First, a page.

Discussion
Metabolite selection by statistical hypothesis testing of the factor loading in PCA has several advantages. This approach was applied to metabolomic data in two case studies of mouse liver samples. In the first case study, 136 of 282 metabolites correlated significantly with the PC1 score associated with the groups, and in the second study, 66 of 275 metabolites showed such a correlation. Thus, the number of significant metabolites was twofold higher in the first case study than in the second case study. This suggests that to set a previously determined number of metabolites (e.g., the top 10 metabolites) is inappropriate because the number of significant metabolites differs in each study. We also note the relationship between the contribution ratio and the number of significant metabolites for factor loading in PCA. The ratio of the number of significant metabolites to all the detected metabolites was 0.482 (= 136/282) in the first case study and 0.24 (= 66/275) in the second case study. The contribution ratio in PC1 was 40.5% in the first case study and 24.2% in the second case study. This result suggests that an implicit relationship exists between the contribution ratio and the number of significant metabolites in samples of the same size.
In both case studies, we focused on PC1 (Figure 2 and Figure 3), which differed between the groups. We then compared this approach with ordinary statistical hypothesis testing, such as with a t test. According to Welch’s t test, 122 metabolites were significant in the first case study and 56 metabolites were significant in the second case study. When we compared the metabolites selected with Welch’s t test and those selected with the statistical test of factor loading, 112 metabolites and 47 metabolites in case studies 1 and 2, respectively, were common to both studies. Most significant metabolites were selected with both approaches. This fact suggests that the statistical testing of factor loading in PCA can be readily used to select metabolites as a special case of the twosample test when the difference between the groups appears in the PC score. The result of MSEA for statistically significant metabolites with positive t statistics on Welch’s t test showed that purine metabolism was statistically significant at p < 0.05, and the negative t statistics showed that glycolysis and the pentose phosphate pathway were statistically significant at p < 0.05 (Additional file 1: Table S3). In a positive case, the statistically significant metabolic pathway identified by MSEA was consistent with both approaches. In a negative case, the statistically significant metabolic pathway was partly consistent, but the number of statistically significant metabolic pathways was fewer with Welch’s t test than with the statistical hypothesis testing of factor loading in PCA. These results depend on the result that the number of significant metabolites was almost same with Welch’s t test (51 metabolites) and with statistical hypothesis testing of factor loading in PCA (49 metabolites) in positive cases, but was fewer with Welch’s t test (71 metabolites) than with the statistical hypothesis testing of factor loading in PCA (87 metabolites) in negative cases.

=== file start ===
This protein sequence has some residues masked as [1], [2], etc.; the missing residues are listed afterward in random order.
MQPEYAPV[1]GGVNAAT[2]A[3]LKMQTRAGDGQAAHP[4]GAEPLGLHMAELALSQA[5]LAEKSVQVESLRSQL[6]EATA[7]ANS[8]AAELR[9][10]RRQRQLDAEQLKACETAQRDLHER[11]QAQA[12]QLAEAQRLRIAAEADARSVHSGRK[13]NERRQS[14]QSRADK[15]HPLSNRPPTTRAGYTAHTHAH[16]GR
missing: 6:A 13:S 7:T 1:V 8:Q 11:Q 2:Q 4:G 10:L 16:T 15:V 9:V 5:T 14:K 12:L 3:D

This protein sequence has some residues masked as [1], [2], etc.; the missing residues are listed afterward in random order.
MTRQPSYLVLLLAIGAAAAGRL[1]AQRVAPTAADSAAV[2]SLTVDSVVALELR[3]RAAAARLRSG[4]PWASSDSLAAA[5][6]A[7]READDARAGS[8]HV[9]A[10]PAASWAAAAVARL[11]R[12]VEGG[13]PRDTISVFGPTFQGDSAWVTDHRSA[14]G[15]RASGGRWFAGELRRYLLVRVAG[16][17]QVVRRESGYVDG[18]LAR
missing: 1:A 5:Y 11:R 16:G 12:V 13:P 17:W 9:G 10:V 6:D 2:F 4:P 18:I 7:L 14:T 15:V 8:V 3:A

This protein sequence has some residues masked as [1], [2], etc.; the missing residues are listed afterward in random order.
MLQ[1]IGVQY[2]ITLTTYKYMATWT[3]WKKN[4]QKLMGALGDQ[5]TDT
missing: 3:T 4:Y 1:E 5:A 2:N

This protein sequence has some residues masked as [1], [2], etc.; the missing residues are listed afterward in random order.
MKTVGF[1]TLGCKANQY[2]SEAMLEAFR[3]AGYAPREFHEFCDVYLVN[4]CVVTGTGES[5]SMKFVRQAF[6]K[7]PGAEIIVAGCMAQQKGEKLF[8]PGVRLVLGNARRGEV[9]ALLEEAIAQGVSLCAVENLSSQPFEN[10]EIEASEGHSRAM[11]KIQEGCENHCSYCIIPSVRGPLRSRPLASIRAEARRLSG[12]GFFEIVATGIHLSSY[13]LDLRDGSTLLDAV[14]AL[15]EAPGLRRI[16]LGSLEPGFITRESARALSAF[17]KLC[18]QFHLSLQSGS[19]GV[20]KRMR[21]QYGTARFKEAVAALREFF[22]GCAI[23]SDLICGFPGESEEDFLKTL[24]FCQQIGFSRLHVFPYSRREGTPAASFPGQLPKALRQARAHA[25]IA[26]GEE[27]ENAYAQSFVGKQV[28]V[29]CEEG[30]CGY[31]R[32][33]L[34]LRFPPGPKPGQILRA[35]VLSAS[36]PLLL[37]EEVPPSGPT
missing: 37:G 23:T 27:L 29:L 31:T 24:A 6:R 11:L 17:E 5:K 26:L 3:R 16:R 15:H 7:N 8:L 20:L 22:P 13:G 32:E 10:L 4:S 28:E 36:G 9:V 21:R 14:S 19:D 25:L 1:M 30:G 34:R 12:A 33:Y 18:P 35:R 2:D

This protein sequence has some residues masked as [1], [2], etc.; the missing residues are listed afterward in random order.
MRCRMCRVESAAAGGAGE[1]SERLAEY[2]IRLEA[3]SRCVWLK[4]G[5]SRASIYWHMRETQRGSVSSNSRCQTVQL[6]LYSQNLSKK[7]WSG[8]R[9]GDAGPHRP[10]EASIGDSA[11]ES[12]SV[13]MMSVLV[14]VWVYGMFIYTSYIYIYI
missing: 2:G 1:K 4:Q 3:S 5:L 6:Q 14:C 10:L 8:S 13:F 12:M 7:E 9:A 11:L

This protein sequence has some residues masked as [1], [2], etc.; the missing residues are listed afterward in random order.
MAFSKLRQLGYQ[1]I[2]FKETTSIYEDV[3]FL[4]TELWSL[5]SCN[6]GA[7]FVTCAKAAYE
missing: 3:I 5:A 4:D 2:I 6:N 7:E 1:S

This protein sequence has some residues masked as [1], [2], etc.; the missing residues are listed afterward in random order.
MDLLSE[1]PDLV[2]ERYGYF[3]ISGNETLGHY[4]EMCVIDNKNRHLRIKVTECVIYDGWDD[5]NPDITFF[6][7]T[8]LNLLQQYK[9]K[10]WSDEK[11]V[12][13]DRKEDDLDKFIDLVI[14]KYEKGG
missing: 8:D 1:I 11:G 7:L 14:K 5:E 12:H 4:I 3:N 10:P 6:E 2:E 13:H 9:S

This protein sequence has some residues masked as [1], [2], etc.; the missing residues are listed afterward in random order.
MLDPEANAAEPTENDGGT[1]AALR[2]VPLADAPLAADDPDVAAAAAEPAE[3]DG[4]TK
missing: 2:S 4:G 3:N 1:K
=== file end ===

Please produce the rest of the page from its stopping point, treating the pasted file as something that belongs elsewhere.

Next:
In metabolomics, complex studies (e.g., the fermentation process by a microorganism [31]) can involve various time points or groups, or the administration of drugs at various concentrations under various conditions [32]. In these complex studies, a statistical method for testing should be selected from various methods, such as analysis of variance and multiple comparison procedures, depending on the situation. In our analytical workflow of PCA, a specific PC score was selected and we simply performed the statistical hypothesis testing for factor loading corresponding to this selected PC under any circumstances. The statistical testing of factor loading in PCA can be widely used, not only in twosample studies but also in various studies when an association between the PC score and the phenotype can be found.
MSEA was performed for significant metabolites and acceptable biological inferences were drawn in the two case studies. With the conventional approach, a previously determined number of metabolites (e.g., 10 metabolites) from which to draw biological inferences is subjectively selected. Using this approach, MSEA was performed for the top 10 metabolites with large negative factor loadings in the first case study. No significant metabolic pathway was detected at p < 0.05 (data not shown). In this case, 10 metabolites was too small a sample from which to draw acceptable biological inferences. Even if significant metabolic pathways are detected when MSEA is applied to insignificant metabolites, it is doubtful whether these metabolic pathways are statistically or biologically meaningful. To draw unbiased biological inferences using a statistical analysis, significant metabolites must be selected with statistical tests of factor loading when using PCA.